As Jorge Luis Borges eyesight began to fail, he had difficulty working as a writer. He began to lecture publicly to supplement his income. Once he became totally blind his mother acted as his secretary. Later in life, Borges would explain his blindness by saying, “…in a certain way there is a purification in the blindness. It purifies one of visual circumstances. Circum-stances are lost, and the external world, which is always trying to grab us, becomes fainter.”
In his new public role, at the Argentine Association of English Culture appointed Borges as Professor of English and American literature, and Argentine Society of Writers appointed him as President.
In the fifties, Borges also began to compose screenplays. His screenplays include Los Orilleros, El Paraíso de los Creyentes, and Invasión.
Starting in 1956 and lasting until his death, Borges was an instructor at the University of Buenos Aires. This was also the year he was appointed the Director of the National Library. However, when Juan Peron returned to power, Borges resigned his position. Politically, Jorge Luis Borges was against Peronism, Marxism and Communism.
Jorge Luis Borges died in Geneva in 1986. He was suffering from liver cancer.
Jorge Luis Borges translated the works of Edgar Allan Poe, Franz Kafka, Hermann Hesse, Joseph Rudyard Kipling, William Faulkner, Andre Gide, Walt Whitman and Virginia Woolf. Borges was also known for literary hoaxes. Writings in the style of authors such as Emanuel Swedenborg published under the names of another author. Even Borges legitimate translations have been accused of having extensive manipulation and liberties taken with them. His literary enterprises included imagining and reviewing works that do not exist. The most noted piece is Borges “Pierre Menard, Author of the Quixote.” In this work, Borges imagines an author who creates/re-creates the work of Miguel de Cervantes. The mercurial nature of the work of Jorge Luis Borges impacted the production of literature worldwide. Borges’s ability to make the text aware of itself marked him as one of the preeminent writers of the twentieth century, especially in developing a new post-modern sensibility.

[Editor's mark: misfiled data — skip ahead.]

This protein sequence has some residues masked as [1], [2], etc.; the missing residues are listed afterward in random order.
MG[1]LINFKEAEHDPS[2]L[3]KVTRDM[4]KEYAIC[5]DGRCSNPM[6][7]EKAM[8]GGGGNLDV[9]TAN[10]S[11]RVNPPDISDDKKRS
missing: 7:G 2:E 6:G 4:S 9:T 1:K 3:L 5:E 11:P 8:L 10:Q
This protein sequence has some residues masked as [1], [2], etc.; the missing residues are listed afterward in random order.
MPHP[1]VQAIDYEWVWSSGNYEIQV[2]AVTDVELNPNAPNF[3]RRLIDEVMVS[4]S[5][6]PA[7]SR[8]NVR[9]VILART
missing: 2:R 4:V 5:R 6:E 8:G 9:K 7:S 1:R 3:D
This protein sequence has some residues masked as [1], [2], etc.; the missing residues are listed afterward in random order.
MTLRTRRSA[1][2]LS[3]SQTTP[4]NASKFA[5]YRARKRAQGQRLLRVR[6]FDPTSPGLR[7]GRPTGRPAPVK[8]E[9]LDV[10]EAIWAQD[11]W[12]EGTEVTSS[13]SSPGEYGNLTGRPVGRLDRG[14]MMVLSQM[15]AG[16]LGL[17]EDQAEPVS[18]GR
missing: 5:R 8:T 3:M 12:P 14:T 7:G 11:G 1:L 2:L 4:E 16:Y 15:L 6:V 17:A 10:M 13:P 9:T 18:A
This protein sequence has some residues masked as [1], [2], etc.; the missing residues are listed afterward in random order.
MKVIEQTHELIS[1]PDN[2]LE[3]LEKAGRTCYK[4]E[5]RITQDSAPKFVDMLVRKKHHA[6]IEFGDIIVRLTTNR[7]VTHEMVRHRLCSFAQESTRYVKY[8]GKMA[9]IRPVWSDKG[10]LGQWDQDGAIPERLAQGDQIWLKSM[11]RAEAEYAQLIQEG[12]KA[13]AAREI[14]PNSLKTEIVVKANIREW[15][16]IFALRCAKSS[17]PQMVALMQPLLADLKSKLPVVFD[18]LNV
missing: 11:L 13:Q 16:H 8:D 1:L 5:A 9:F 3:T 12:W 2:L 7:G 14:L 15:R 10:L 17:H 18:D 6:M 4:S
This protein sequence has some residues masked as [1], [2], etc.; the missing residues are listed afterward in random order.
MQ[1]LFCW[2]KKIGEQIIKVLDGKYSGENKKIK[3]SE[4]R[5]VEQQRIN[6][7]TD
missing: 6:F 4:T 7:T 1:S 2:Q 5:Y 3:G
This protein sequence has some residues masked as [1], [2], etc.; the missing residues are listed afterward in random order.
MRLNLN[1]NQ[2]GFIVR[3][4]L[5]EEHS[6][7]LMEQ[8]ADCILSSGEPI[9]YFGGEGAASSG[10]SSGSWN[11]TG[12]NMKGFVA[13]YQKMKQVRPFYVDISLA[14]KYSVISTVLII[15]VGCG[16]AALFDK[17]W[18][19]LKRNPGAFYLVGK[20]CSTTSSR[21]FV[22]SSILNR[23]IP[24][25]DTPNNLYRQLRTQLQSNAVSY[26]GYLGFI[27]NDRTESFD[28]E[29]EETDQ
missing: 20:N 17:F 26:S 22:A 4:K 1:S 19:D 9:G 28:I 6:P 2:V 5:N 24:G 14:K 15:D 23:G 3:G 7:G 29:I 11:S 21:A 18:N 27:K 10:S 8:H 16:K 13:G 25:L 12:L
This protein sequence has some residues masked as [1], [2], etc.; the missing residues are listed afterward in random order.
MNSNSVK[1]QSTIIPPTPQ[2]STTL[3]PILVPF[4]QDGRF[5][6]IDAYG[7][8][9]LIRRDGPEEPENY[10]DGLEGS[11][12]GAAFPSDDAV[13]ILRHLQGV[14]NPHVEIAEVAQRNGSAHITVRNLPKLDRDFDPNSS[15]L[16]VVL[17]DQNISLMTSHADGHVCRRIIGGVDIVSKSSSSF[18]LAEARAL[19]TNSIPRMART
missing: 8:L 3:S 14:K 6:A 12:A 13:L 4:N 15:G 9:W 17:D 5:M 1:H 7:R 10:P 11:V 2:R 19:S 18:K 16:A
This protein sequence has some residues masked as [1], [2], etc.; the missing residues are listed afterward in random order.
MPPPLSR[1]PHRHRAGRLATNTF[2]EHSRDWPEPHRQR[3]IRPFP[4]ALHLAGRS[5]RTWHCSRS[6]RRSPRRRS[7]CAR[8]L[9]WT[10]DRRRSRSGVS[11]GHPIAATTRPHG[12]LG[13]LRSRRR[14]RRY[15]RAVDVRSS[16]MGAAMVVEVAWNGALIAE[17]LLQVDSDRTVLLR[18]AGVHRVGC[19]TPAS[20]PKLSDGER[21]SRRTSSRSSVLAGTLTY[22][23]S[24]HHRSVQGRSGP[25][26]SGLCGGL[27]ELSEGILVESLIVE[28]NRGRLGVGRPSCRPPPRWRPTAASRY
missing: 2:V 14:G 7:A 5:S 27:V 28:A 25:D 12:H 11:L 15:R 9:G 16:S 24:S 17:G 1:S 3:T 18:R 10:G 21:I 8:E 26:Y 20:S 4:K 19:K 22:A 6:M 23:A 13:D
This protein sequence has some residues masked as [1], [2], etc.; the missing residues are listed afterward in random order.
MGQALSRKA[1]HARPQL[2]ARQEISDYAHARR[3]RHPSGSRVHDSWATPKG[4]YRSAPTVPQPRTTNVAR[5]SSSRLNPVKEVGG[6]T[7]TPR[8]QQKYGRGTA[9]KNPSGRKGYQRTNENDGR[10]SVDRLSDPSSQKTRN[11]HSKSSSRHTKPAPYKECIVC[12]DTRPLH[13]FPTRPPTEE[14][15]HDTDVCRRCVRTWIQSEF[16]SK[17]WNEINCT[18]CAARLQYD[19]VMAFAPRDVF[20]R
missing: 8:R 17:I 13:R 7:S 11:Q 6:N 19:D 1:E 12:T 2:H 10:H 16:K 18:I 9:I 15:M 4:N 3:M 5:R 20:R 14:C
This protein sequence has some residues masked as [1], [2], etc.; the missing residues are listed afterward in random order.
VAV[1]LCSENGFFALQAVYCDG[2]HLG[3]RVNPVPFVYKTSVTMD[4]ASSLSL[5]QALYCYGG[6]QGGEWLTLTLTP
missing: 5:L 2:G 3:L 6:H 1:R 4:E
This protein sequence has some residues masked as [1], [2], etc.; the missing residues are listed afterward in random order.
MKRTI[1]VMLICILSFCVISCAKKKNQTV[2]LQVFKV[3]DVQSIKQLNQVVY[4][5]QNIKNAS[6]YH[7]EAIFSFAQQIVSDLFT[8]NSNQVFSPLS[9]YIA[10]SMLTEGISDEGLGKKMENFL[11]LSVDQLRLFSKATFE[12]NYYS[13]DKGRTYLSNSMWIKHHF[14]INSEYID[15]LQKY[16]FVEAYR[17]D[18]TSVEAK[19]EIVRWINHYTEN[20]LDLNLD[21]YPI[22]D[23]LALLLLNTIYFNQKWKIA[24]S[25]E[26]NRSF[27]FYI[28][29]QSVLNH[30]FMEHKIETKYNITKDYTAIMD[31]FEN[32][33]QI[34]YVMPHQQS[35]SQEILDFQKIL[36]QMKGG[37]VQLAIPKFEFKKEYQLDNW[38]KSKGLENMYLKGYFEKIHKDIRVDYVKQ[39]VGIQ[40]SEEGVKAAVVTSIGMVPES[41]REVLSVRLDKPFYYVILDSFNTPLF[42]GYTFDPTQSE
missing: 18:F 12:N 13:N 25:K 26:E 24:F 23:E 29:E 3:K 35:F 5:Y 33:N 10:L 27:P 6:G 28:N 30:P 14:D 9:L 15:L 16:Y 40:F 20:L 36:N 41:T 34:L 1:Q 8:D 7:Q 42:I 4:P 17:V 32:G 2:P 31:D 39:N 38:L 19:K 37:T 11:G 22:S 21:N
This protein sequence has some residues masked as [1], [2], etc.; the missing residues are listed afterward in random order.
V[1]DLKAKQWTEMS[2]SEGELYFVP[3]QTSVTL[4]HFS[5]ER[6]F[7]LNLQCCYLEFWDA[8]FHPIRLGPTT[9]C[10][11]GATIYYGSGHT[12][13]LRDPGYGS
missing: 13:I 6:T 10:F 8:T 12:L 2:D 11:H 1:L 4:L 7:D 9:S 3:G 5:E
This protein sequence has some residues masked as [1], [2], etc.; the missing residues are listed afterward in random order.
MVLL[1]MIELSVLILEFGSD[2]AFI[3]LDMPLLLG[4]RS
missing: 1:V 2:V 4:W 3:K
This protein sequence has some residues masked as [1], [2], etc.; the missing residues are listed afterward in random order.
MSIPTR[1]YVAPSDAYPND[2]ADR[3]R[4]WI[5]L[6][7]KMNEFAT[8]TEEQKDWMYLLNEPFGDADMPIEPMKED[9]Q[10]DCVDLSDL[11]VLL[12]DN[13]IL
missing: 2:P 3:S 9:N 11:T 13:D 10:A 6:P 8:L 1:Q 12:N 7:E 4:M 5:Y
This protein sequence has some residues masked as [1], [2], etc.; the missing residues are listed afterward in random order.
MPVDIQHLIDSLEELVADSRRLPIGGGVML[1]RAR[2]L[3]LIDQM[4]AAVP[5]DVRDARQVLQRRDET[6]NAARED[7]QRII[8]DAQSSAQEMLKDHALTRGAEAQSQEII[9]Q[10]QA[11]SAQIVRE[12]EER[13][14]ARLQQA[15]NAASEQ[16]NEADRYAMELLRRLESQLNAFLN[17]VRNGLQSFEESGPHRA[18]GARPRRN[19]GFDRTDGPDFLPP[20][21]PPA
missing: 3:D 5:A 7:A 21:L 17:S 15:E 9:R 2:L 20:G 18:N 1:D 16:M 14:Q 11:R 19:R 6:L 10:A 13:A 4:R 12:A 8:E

The works Jorge Luis Borges include: Fervor de Buenos Aires, Inquisiciones, Luna de Enfrente, El tamaño de mi esperanza, El idioma de los argentinos, Cuaderno San Martín, Evaristo Carriego, Discusión, Historia universal de la infamia, Historia de la eternidad, El jardín de senderos que se bifurcan, Seis problemas para don Isidro Parodi, Poemas : 1922-1943, Ficciones, Un modelo para la muerte, Dos fantasías memorables, El Aleph, Aspectos de la poesía gauchesca, Antiguas literaturas germánicas, La muerte y la brújula, Otras inquisiciones 1937-1952, Historia de la eternidad, El "Martín Fierro", Poemas : 1923-1953, Los orilleros; El paraíso de los creyentes, Leopoldo Lugones, La hermana de Eloísa, Manual de zoología fantástica, Libro del cielo y del infierno, El Hacedor, Antología Personal, El lenguaje de Buenos Aires, Introducción a la literatura inglesa, Para las seis cuerdas , Literaturas germánicas medievales, Crónicas de Bustos Domecq, Introducción a la literatura norteamericana, El libro de los seres imaginarios, Conversations with Jorge Luis Borges, Nueva Antología Personal, Museo, Elogio de la Sombra, El otro, el mismo, El informe de Brodie, El congreso, Nuevos Cuentos de Bustos Domecq, El oro de los tigres, Profunda, El libro de arena, La Rosa Profunda, La moneda de hierro, Diálogos, ¿Que es el budismo? , Historia de la noche, Prólogos con un prólogo de prólogos, Borges El Memorioso, Rosa y Azul: La rosa de Paracelso; Tigres azules, Borges, oral, Siete noches, La cifra, Nueve ensayos dantescos, Un argumento, Veinticinco de Agosto de 1983 y otros cuentos, Altas, Los conjurados, Textos cautivos, and This Craft of Verse.